The den and it's (near) 45 degree angled entrance. Picture shows my two options for expansion/transition strips.

Straight across would mean that I'd have over 2 feet of "rise" (rise over run) to try to handle not one, but two sides of the flooring such that I don't end up with small pieces right at the strip.
Thin strip represents the expansion/transition strip.  To the left is the den.  Above the laminate is the living room.  Behind the ruler (bottom) is the hallway.
Thin strip represents the expansion/transition strip. To the left is the den. Above the laminate is the living room. Behind the ruler (bottom) is the hallway.
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Other option is to square things off, using two transition pieces joined 90 degrees inside the den.
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Looking toward the den (from living room area).  Hallway to the upper left.
Looking toward the den (from living room area). Hallway to the upper left.
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mdnagel
Posts: 180
Joined: Thu Jan 06, 2011 12:39 am

I opted not to go with squaring things out and instead went with angled cuts. It was a pain because I had to flip over the planks in order to cut them on my saw. Will post pictures later. Back to playing with the leveling compound in the living room...
mdnagel
Posts: 180
Joined: Thu Jan 06, 2011 12:39 am

I know that everyone has been holding their breath waiting for me to post pictures of my completed den... :lol:
Leveling completed.  Had to re-cut the sub floor around the heating duct because the original wasn't lined up and they'd stretched the heck out of the duct and "resolved" things with LOTS of staples!  I hope people that do shoddy work like this learn and improve, or stop doing it!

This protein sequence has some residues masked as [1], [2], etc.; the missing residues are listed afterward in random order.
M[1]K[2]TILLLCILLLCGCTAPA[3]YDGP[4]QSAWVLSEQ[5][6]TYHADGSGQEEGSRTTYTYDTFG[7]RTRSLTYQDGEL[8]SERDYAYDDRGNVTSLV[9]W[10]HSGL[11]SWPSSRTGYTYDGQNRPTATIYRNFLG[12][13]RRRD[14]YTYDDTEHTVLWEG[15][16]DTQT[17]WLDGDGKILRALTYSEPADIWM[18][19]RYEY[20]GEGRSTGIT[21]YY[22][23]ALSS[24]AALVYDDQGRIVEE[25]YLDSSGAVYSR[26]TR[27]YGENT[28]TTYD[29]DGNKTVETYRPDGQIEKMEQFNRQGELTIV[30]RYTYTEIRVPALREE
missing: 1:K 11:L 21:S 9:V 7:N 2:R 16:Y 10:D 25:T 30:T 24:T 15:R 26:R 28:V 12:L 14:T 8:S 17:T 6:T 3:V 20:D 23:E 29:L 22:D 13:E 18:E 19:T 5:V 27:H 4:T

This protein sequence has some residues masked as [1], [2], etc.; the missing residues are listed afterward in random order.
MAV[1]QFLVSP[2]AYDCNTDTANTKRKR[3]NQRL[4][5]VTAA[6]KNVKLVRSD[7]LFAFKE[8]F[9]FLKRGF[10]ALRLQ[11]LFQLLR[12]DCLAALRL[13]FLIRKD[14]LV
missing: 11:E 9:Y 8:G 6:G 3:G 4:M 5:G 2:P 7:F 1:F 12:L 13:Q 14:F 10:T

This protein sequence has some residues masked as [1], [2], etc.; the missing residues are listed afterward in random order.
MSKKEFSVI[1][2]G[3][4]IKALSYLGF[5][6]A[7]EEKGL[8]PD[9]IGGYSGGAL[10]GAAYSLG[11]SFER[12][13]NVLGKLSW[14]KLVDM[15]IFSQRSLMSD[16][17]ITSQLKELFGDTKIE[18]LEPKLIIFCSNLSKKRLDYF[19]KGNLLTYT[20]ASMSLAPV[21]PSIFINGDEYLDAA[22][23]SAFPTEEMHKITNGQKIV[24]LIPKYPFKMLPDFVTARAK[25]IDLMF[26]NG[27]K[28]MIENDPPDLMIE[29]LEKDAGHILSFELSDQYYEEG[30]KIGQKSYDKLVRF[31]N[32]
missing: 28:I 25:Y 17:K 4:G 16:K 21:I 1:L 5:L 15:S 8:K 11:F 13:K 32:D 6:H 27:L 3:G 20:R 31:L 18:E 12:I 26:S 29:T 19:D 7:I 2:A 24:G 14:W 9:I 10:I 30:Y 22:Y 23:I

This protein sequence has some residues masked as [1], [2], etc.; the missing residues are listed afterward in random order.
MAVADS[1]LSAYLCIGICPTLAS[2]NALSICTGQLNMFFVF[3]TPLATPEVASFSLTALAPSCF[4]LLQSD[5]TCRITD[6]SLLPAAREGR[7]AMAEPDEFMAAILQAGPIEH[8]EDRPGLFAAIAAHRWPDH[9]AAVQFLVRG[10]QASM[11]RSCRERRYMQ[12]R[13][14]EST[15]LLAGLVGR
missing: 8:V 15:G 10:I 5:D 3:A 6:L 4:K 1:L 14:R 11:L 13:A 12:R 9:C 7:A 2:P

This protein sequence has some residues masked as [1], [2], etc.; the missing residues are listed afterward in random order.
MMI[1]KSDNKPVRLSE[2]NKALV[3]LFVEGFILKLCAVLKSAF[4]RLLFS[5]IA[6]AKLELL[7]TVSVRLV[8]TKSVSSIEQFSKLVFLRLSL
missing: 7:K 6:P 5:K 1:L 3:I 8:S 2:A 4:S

Leveling completed. Had to re-cut the sub floor around the heating duct because the original wasn't lined up and they'd stretched the heck out of the duct and "resolved" things with LOTS of staples! I hope people that do shoddy work like this learn and improve, or stop doing it!
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I probably made things more difficult than they needed to be, but I try to be cautious knowing that I'll error somewhere along the line: hopefully I've got enough planning in that any such error ends up being trivial, otherwise I'll make sure it's a doozy!
I probably made things more difficult than they needed to be, but I try to be cautious knowing that I'll error somewhere along the line: hopefully I've got enough planning in that any such error ends up being trivial, otherwise I'll make sure it's a doozy!
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"Finished" product!  Must have been snowing in the house, no idea where those white spots came from!
"Finished" product! Must have been snowing in the house, no idea where those white spots came from!
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Greg